The effects of Lebanon's failure to establish a new electoral law are exacerbated by escalated armed conflicts within the country and across the border in Syria, observed the Lebanese columnist Sleiman Takieddine in the Sharjah-based daily Al Khaleej.
Numerous were the justifications for Lebanese factions' interference in confrontations outside the Lebanese territory, but the truth is they are the direct result of allegiance to regional interests that are now overshadowing the entire Arab Middle eastern scene from Lebanon, to Iraq and Syria.
From a strategic point of view, the military participation doesn't do much to substantially alter the overall power balance in Syria. It can't fully protect the regime from collapse or cause it to collapse. However, it certainly contributes to tightening control over certain geographical areas in Syria sufficiently to disable any of the warring factions from imposing total control.
"This type of interference has become an element of the ever-growing sectarian instigation. The present map of alliances suggests the region is heading towards a long-trudging conflict or at least to a period of un-containable mutual violence."
In Iraq, and despite political arrangements to restructure power and authority, the situation is far from calm and attempts of power grabbing continue, he said.
In Lebanon, political agreements that had managed to stop armed conflicts in the past are no longer capable of bridling the sectarian fight for power.
In Syria too, the overwhelming brutality of civil strife, which gave way to all sorts of sectarian fanaticisms, dissipate any possibility for a political settlement that could satisfy all parties.
"Talks of a battle between regional axes of power are now a reality. It is a battle that goes hand in hand with the spreading sectarian divisions," he added.
The promised solution, through an international conference, only shows the volume of complexities and the interlocking of various issues in the Middle East. It sheds light on the number of active powers that have a stake in the conflict on the ground.
Mere talk about a US-Russia-led international conference gives way to discussions over issues that stretch from Iran to Israel, from Iran's regional power to Turkey and its Kurdish issue.
In addition, the agenda of an international conference focuses on economic and security issues: oil, gas, weapons market, armed equilibrium, security bases as well as ways to deal with the phenomenon of political Islam and the trans-border radical groups.
"An agenda such as this one requires a long series of negotiations that must take into account several delicate international and regional balances. It is almost certain that no tangible results would be seen anytime soon on the ground," the writer concluded.
Abu Dhabi needs a real souk, not a mall
It was good news when the Abu Dhabi Municipality announced that it had plans to build a large traditional souk right at the entrance of the city, near Al Maqta Bridge. However, reading into the details of that announcement, it appears that the project is really about another shopping centre, with a façade of Emirati heritage, commented Adel Al Rashed in the Dubai-based newspaper Al Emarat Al Youm.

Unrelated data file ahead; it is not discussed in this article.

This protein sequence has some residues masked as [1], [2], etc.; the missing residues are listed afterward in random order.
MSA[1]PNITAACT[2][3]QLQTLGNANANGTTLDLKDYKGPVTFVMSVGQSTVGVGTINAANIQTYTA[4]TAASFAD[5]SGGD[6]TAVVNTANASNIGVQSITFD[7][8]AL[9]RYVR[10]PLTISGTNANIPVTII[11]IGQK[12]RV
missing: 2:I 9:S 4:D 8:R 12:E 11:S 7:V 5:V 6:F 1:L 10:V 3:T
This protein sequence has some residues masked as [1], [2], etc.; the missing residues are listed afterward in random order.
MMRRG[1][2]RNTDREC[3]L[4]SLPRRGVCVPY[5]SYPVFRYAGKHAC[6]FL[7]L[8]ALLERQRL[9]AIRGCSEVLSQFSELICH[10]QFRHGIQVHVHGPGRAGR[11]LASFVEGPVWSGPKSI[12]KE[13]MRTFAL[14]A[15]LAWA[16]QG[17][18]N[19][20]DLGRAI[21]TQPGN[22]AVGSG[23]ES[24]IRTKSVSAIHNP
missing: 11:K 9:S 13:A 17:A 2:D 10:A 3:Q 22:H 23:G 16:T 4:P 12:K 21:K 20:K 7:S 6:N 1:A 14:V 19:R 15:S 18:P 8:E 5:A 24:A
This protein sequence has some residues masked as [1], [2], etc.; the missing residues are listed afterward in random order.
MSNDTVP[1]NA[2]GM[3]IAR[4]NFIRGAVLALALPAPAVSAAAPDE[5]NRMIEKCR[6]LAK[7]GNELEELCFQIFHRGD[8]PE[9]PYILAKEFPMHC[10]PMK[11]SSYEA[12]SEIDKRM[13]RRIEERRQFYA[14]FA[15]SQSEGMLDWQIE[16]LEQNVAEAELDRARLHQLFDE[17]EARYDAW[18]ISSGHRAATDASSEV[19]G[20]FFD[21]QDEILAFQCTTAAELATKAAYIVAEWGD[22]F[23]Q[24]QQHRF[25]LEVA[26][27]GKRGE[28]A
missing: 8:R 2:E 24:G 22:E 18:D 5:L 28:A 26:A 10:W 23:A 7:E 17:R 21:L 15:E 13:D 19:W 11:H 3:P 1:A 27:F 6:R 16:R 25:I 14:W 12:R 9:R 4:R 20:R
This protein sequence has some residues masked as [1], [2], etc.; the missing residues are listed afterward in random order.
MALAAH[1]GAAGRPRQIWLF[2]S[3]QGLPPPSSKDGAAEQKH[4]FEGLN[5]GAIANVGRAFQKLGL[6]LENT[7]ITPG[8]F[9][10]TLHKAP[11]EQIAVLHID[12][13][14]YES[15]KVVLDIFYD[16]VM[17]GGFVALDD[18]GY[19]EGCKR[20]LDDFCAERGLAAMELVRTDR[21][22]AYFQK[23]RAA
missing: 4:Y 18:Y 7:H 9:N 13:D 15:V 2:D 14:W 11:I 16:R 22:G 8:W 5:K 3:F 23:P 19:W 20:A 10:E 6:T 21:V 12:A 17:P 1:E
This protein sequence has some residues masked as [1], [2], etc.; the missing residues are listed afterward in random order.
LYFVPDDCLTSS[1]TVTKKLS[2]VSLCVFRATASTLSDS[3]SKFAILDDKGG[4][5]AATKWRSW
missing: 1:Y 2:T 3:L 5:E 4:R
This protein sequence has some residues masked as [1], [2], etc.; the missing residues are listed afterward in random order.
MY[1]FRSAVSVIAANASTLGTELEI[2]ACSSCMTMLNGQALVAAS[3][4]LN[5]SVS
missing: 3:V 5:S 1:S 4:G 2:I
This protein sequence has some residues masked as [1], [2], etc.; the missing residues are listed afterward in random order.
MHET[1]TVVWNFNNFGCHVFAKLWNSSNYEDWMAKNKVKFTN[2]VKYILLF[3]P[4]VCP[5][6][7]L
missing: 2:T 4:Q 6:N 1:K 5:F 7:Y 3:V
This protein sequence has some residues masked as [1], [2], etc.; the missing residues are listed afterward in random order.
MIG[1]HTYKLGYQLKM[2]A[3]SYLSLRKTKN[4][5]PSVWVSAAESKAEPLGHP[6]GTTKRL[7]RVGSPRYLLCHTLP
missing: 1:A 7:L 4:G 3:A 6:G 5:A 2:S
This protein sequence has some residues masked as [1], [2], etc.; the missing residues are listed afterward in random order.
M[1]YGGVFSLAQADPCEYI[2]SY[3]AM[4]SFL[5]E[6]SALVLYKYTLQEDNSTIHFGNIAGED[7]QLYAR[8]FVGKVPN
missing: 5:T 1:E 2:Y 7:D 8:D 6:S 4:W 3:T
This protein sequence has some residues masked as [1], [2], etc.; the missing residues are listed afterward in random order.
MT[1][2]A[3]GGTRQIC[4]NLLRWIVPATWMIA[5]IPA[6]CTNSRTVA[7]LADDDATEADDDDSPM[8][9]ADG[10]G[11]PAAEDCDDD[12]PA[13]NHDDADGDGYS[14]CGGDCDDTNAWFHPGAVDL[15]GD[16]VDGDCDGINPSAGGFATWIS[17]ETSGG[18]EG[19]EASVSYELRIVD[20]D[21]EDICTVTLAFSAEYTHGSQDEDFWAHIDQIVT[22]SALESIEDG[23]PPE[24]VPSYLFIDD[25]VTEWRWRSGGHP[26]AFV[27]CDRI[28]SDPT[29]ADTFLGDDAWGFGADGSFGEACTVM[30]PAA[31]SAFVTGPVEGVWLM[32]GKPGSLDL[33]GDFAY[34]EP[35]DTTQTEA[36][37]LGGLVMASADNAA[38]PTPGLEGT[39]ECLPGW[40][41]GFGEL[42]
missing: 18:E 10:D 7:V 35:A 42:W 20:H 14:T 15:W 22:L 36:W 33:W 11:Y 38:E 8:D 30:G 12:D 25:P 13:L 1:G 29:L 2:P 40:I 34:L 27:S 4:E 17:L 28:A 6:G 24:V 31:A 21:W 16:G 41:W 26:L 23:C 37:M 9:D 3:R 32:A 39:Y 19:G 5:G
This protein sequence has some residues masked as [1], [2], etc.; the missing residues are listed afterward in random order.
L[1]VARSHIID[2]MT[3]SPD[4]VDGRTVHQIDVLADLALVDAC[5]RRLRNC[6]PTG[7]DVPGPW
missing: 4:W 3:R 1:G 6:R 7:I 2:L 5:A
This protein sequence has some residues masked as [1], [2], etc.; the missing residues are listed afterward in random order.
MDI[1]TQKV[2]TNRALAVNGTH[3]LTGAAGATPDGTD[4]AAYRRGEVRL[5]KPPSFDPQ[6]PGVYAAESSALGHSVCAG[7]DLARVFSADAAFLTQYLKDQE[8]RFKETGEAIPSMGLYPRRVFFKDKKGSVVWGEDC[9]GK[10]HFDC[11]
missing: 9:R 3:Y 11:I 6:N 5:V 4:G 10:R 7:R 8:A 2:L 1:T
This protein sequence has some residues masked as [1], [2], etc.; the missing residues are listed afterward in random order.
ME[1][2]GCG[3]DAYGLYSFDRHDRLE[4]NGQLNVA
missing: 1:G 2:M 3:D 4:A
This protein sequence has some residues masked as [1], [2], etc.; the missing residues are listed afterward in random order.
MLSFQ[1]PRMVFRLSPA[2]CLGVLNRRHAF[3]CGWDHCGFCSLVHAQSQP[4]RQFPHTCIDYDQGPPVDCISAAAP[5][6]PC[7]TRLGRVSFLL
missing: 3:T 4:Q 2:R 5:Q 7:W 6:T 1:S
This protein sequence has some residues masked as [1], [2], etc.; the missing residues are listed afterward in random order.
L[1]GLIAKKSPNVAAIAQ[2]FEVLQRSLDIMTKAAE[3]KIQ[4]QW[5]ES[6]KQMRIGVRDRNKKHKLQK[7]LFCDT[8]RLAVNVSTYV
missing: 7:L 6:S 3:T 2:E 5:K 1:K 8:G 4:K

"For a traditional souk to live up to its name, it has to have traditional shops, traditional prices, traditional goods and traditional smells, and none of that can be had in global brand boutiques," he wrote.
"These brands can be found in every other mall, commercial centre and airport free zone, so implanting them in the new souk will take away its traditional character."
There are several examples of souks in the Gulf and the UAE that have proven to be popular not just with the locals, but with tourists and residents as well, Al Rashed noted.
In Kuwait, you have the authentic, "brand-free" Souk Al Mubarakiya; Souk Waqif in Doha; Bab Al Bahrain in Manama, not to mention the numerous traditional markets in Oman and Dubai, the writer went on. They are all amazing places of culture and heritage.
"We really hope that the souq in Abu Dhabi would be the city's gateway to its ancient heritage," the writer said.
Conference signals Egypt's return to Arabs
After a 15 year-ban imposed by the former regime, the Pan-Arab Conference is reconvening in Cairo, wrote Fahmi Huwaidi in the Qatar-based newspaper Al Sharq.
Founded by a group of Arab intellectuals in 1990 in Beirut, the first and last time the conference convened in Egypt was in 1998, the writer said, adding "I was among the attendees, and the conference received a lukewarm response, with intelligence services tracking its activities".
"I remember that Mr Rachid Ghannouchi, founder of Tunisia's Ennahda party, was among the participants; but the security forces demanded that he leaves the country, because he was a persona non-grata."
When the idea of holding the 24th edition of the conference was put forward in the post-revolution Egypt, there was no doubt that the new Egypt would welcome it politically, but the problem organisers had faced was that most pan-Arab activists were banned from entering the country. However, the issue was sorted out and about 200 pan-Arab figures attended.
No one expect the conference to be a game-changer, but pan-Arab intellectuals meeting in Cairo sends a message that after Egypt "has returned to Egyptians, the Ummah is looking forward to Egypt returning to Arabs".
* Digest compiled by The Translation Desk